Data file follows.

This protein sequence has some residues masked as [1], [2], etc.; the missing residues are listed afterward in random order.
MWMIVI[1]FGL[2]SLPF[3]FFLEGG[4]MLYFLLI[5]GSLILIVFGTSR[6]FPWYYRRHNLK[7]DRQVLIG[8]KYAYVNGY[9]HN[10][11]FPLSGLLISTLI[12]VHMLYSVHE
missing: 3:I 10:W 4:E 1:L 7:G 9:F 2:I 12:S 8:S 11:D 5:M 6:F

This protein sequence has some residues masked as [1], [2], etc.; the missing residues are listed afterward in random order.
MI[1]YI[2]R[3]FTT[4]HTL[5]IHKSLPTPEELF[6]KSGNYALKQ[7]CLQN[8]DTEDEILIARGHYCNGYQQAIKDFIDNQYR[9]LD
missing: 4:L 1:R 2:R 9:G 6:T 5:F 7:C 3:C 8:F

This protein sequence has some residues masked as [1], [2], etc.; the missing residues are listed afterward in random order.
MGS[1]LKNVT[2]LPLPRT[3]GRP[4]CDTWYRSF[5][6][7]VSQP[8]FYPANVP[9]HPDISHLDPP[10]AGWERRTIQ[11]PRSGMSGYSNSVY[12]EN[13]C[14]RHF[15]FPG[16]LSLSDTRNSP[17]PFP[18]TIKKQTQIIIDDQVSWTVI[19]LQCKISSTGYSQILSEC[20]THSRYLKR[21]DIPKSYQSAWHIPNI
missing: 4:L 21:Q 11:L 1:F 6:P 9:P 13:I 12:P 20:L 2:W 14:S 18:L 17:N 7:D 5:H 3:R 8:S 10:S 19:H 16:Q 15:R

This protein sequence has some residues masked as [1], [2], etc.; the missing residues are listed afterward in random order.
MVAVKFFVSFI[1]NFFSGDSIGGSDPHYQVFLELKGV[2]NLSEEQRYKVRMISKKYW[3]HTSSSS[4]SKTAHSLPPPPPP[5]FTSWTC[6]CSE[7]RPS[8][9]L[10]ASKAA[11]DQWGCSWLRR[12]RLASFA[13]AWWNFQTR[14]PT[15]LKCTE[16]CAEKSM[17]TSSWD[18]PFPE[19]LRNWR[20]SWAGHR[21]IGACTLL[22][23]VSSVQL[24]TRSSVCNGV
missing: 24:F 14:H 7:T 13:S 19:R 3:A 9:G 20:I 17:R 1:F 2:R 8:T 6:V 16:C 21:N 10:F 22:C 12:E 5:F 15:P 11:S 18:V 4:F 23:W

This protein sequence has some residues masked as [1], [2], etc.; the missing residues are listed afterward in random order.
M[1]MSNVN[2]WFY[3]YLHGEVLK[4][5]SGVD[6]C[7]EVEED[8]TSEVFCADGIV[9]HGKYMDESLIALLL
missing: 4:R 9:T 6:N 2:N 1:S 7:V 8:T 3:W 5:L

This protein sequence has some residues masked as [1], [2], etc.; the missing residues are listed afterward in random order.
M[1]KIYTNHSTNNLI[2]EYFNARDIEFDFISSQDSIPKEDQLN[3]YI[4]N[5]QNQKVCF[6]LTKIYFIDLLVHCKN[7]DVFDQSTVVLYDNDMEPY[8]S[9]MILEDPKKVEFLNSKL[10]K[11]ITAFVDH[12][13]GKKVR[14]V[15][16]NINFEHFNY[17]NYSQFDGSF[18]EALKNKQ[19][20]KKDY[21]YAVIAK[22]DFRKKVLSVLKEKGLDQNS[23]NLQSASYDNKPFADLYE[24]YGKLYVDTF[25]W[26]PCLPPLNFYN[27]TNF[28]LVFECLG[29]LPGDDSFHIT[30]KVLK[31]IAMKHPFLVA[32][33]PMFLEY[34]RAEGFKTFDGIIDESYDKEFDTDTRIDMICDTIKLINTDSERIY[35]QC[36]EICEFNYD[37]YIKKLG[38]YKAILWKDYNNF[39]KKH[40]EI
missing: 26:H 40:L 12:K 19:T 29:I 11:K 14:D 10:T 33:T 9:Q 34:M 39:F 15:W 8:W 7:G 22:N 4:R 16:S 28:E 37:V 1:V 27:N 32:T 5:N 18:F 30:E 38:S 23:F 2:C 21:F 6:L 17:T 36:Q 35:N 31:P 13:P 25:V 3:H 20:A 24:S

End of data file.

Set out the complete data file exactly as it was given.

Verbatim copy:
This protein sequence has some residues masked as [1], [2], etc.; the missing residues are listed afterward in random order.
MWMIVI[1]FGL[2]SLPF[3]FFLEGG[4]MLYFLLI[5]GSLILIVFGTSR[6]FPWYYRRHNLK[7]DRQVLIG[8]KYAYVNGY[9]HN[10][11]FPLSGLLISTLI[12]VHMLYSVHE
missing: 3:I 10:W 4:E 1:L 7:G 9:F 2:I 12:S 8:S 11:D 5:M 6:F

This protein sequence has some residues masked as [1], [2], etc.; the missing residues are listed afterward in random order.
MI[1]YI[2]R[3]FTT[4]HTL[5]IHKSLPTPEELF[6]KSGNYALKQ[7]CLQN[8]DTEDEILIARGHYCNGYQQAIKDFIDNQYR[9]LD
missing: 4:L 1:R 2:R 9:G 6:T 5:F 7:C 3:C 8:F

This protein sequence has some residues masked as [1], [2], etc.; the missing residues are listed afterward in random order.
MGS[1]LKNVT[2]LPLPRT[3]GRP[4]CDTWYRSF[5][6][7]VSQP[8]FYPANVP[9]HPDISHLDPP[10]AGWERRTIQ[11]PRSGMSGYSNSVY[12]EN[13]C[14]RHF[15]FPG[16]LSLSDTRNSP[17]PFP[18]TIKKQTQIIIDDQVSWTVI[19]LQCKISSTGYSQILSEC[20]THSRYLKR[21]DIPKSYQSAWHIPNI
missing: 4:L 21:Q 11:L 1:F 6:P 9:P 13:I 12:P 20:L 2:W 14:S 18:L 17:N 7:D 5:H 3:R 8:S 10:S 19:H 16:Q 15:R

This protein sequence has some residues masked as [1], [2], etc.; the missing residues are listed afterward in random order.
MVAVKFFVSFI[1]NFFSGDSIGGSDPHYQVFLELKGV[2]NLSEEQRYKVRMISKKYW[3]HTSSSS[4]SKTAHSLPPPPPP[5]FTSWTC[6]CSE[7]RPS[8][9]L[10]ASKAA[11]DQWGCSWLRR[12]RLASFA[13]AWWNFQTR[14]PT[15]LKCTE[16]CAEKSM[17]TSSWD[18]PFPE[19]LRNWR[20]SWAGHR[21]IGACTLL[22][23]VSSVQL[24]TRSSVCNGV
missing: 24:F 14:H 7:T 13:S 19:R 3:A 9:G 20:I 17:R 1:F 2:R 8:T 6:V 16:C 21:N 10:F 22:C 12:E 5:F 15:P 11:S 18:V 4:F 23:W

This protein sequence has some residues masked as [1], [2], etc.; the missing residues are listed afterward in random order.
M[1]MSNVN[2]WFY[3]YLHGEVLK[4][5]SGVD[6]C[7]EVEED[8]TSEVFCADGIV[9]HGKYMDESLIALLL
missing: 4:R 9:T 6:N 2:N 1:S 7:V 8:T 3:W 5:L

This protein sequence has some residues masked as [1], [2], etc.; the missing residues are listed afterward in random order.
M[1]KIYTNHSTNNLI[2]EYFNARDIEFDFISSQDSIPKEDQLN[3]YI[4]N[5]QNQKVCF[6]LTKIYFIDLLVHCKN[7]DVFDQSTVVLYDNDMEPY[8]S[9]MILEDPKKVEFLNSKL[10]K[11]ITAFVDH[12][13]GKKVR[14]V[15][16]NINFEHFNY[17]NYSQFDGSF[18]EALKNKQ[19][20]KKDY[21]YAVIAK[22]DFRKKVLSVLKEKGLDQNS[23]NLQSASYDNKPFADLYE[24]YGKLYVDTF[25]W[26]PCLPPLNFYN[27]TNF[28]LVFECLG[29]LPGDDSFHIT[30]KVLK[31]IAMKHPFLVA[32][33]PMFLEY[34]RAEGFKTFDGIIDESYDKEFDTDTRIDMICDTIKLINTDSERIY[35]QC[36]EICEFNYD[37]YIKKLG[38]YKAILWKDYNNF[39]KKH[40]EI
missing: 26:H 40:L 12:K 19:T 29:I 11:K 14:D 10:T 33:T 9:Q 34:M 39:F 15:W 8:W 7:G 22:N 4:R 16:S 28:E 37:V 1:V 27:N 32:T 5:N 18:F 30:E 38:S 23:F 2:C 21:F 6:L 17:T 36:Q 35:N 31:P 13:P 25:V 3:H 20:A 24:S